margaretcho

Hilarious Margaret Cho wants you to take her musical side. Seriously.

"Margaret Cho" is a name you know. Inarguably the most famous queer Korean-American in comedy, she’s carved her own niche among gregarious greats, with riotous impressions of her mother, self-effacing declarations of sexuality ("I’m not straight or gay—I’m slutty!"), and off-kilter stoner observations ("I wonder what it would be like to braid Chewbacca….") There is no question that Margaret Cho can talk your ear off, and you’ll laugh your a$$ off.

But how is she at singing?

Tonight at the Schnitz, Margaret Cho will appear, no doubt slinging a few jokes, but also strapping on a guitar to shill songs from her latest project—musical album Cho Dependent, featuring cameos from the following stars:

Tegan and Sara, Tommy Chong, Ben Lee, Brendan Benson, Fiona Apple, Andrew Bird, Jon Brion, Garrison Starr, Grant Lee Phillips, Ani DiFranco, Meghan Toohey, Rachael Yamagata.

Some of those names will undoubtedly get Portland’s attention, so Culturephile asked Ms. Cho a couple quick questions about how she plans to hold it.

You’ll be in Portland tonight—a town that’s almost as famously queer as your comedy. Have you partied much here? Any local scene stories to share?

You know, I haven’t!* I’ve been here a number of times, but it was always to work. I remember being in a bagel shop at 6am, and everyone singing along to Elliott Smith. That was the best.             

That sort of thing happens here. Portland’s brimming with the musically-inclined. Will knowing that your Portland audience has tons of musicians in it, change the way you perform your songs?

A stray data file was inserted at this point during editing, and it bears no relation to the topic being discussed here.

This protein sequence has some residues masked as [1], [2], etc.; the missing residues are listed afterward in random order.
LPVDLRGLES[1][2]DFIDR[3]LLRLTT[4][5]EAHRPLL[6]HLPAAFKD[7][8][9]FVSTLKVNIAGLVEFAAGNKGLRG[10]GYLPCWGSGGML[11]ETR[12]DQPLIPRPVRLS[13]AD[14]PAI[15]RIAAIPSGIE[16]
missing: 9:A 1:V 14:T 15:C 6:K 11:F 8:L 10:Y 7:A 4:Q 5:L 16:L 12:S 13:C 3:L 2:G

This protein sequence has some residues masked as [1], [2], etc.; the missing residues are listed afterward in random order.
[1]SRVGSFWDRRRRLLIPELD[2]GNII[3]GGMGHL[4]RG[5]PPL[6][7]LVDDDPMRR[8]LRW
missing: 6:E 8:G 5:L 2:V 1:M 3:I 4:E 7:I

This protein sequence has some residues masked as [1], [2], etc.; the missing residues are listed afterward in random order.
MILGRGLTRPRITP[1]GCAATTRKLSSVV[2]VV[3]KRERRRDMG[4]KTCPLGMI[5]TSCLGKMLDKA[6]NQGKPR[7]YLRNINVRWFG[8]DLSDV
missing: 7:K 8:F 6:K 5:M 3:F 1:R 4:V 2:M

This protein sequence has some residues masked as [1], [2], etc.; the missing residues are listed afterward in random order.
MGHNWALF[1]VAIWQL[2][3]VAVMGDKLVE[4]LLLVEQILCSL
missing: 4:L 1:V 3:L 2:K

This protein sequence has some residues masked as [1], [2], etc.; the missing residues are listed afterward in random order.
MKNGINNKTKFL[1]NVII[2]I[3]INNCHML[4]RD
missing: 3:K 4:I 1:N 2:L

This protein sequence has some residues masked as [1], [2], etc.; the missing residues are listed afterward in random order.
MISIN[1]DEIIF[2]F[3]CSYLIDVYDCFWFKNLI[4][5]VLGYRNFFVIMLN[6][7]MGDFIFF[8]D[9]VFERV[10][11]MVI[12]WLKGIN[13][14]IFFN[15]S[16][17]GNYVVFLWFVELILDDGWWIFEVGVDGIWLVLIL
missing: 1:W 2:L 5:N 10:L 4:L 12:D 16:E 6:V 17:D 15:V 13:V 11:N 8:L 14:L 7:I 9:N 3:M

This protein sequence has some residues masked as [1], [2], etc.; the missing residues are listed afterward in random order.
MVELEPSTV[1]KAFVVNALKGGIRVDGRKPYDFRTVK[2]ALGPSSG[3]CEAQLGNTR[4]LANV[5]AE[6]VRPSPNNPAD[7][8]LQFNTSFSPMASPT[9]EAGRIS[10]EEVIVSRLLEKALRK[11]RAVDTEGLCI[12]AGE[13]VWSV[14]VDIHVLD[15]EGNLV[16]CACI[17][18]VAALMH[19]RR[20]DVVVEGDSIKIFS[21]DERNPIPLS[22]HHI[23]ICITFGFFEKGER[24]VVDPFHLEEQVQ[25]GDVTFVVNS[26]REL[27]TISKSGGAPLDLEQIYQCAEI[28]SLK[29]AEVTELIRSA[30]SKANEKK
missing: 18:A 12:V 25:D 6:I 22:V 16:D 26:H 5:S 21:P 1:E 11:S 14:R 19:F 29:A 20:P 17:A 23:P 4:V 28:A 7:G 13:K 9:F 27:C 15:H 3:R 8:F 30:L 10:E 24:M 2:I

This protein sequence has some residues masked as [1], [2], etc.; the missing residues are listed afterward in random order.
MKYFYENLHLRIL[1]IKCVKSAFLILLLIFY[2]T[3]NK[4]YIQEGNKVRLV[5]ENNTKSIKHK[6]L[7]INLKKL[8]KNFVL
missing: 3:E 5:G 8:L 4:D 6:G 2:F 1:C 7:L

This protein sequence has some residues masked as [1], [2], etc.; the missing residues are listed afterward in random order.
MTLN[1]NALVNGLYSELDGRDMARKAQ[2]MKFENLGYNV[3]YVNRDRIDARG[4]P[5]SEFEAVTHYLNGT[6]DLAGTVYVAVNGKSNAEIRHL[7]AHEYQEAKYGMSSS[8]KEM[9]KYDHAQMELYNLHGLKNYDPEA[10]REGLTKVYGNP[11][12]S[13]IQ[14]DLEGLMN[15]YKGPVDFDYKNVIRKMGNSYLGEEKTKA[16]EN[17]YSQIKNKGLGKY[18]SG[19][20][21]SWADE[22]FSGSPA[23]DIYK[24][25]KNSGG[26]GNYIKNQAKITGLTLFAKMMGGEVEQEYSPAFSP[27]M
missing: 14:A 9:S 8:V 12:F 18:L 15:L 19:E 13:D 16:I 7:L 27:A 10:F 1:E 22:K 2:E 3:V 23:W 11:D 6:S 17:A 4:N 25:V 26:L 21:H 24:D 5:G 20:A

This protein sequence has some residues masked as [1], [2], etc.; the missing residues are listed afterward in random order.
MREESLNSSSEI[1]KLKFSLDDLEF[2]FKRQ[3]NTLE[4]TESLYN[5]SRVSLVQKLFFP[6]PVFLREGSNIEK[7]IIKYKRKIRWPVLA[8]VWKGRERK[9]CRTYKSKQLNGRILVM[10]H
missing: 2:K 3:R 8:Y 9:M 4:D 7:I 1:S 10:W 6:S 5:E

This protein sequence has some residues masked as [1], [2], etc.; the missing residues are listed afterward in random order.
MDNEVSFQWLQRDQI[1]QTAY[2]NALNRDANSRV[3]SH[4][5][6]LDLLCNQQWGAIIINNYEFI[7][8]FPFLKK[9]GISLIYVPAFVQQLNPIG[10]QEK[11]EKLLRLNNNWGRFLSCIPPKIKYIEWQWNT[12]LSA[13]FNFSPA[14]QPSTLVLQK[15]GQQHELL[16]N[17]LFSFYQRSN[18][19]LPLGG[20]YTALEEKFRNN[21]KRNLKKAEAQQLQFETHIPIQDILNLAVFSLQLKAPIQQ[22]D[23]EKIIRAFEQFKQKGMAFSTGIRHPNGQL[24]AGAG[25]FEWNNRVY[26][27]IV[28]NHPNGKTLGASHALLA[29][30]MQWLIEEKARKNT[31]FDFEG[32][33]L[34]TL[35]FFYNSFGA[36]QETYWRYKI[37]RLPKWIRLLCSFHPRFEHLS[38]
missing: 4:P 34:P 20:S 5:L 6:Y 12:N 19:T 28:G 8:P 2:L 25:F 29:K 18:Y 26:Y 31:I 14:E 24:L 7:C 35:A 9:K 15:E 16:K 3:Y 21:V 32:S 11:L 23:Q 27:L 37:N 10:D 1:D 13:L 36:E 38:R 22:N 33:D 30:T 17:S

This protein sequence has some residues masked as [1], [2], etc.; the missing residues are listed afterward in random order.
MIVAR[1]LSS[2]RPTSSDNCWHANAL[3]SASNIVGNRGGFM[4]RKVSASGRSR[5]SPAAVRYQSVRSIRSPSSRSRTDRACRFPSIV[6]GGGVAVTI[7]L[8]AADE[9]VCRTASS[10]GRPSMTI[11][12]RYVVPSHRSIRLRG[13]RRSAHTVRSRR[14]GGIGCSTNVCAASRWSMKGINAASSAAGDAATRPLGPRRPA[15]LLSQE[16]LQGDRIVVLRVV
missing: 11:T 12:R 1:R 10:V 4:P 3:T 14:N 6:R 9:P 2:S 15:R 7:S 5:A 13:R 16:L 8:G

Oh, I don’t know! I play in front of musicians all the time, but mostly I sing to tracks and play a little. It depends on my voice and what’s happening. 

Does it seem easier, or harder, to play music for other musicians?
 
Well, I do it a lot since my work is mostly collaborating with people, so I’m always playing with, or in front of, great musicians.                   

Hearing  a joke more than once, is usually less welcome than hearing a song more than once. Do you think that when you combine music and comedy, you shorten the shelf-life of the songs, or lengthen the shelf-life of the jokes?

I’m hoping to extend the life of both the joke and the song. Some joke songs just rock! Like [Weird Al Yankovic’s] Amish Paradise or [Flight Of The Conchords’] The Most Beautiful Girl In The Room – I can listen to them forever. So I’m hoping to have funny songs that also rock, and rocking songs that make you laugh!



Does Cho have the chops to stack up to her musicomical idols, and honor Cho Dependent’s A-list roster? You decide:

*Portland, you have your orders: Party tonight with Margaret Cho.